SPRINGFIELD, Mass. (WWLP) – Casino opponents will have a chance in November to un-do the casino process in Massachusetts. But the wording of that ballot question could cause confusion.
On November 4th, voters will vote on a ballot question that could repeal the state gambling law.
The ballot question will ask, do you approve of a law that’s summarized below? Then, the summary reads, the proposed law will prohibit the Gaming Commission from awarding any casino gaming licenses and prohibit developers from building casinos in Massachusetts.
Mike Needham of Lynn told 22News “I think that’s confusing. I think it should be the other way around. People should know that if they’re voting yes, they want to casino. If they vote no, they don’t want the casino.”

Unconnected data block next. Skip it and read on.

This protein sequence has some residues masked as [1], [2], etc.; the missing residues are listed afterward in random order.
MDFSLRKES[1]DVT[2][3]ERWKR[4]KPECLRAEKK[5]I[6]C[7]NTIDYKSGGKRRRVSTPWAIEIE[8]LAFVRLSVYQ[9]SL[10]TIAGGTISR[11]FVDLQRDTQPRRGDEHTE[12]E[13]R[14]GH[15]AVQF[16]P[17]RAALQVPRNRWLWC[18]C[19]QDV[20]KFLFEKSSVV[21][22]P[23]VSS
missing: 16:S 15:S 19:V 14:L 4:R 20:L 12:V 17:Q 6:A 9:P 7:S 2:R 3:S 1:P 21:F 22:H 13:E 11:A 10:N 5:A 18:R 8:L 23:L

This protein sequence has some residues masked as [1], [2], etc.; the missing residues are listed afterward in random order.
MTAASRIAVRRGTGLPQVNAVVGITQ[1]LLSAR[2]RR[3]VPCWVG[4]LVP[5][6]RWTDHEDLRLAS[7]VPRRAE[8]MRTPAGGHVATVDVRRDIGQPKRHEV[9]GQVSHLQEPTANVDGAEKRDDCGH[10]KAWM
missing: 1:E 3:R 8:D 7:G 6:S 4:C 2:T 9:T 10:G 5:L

In 2009, Maine voters faced a similar situation. On a same-sex marriage ballot question, “yes” meant no same-sex marriage.
A “no” vote meant allowing gay marriage. Most voters said “yes” and repealed the law. Maine Voters then legalized same-sex marriage in Maine in 2012, where “yes” meant “yes.”
Ian Grady was a volunteer during the 2009 campaign and he worked on the 2012 campaign.
22News spoke with him on the phone. He said “I don’t think the wording of these questions necessarily has a huge impact, but you know, if any voters are confused or don’t understand the question, that’s a problem no matter what.”
At this point, the wording of the casino question will not change. So voters should remember, “yes” is against casinos; “no” is for casinos.
MGM Springfield and Repeal the Casino Deal did not answer our question Tuesday night about how the wording of the repeal question could impact their respective campaigns.
To see a summary of this law, Click Here.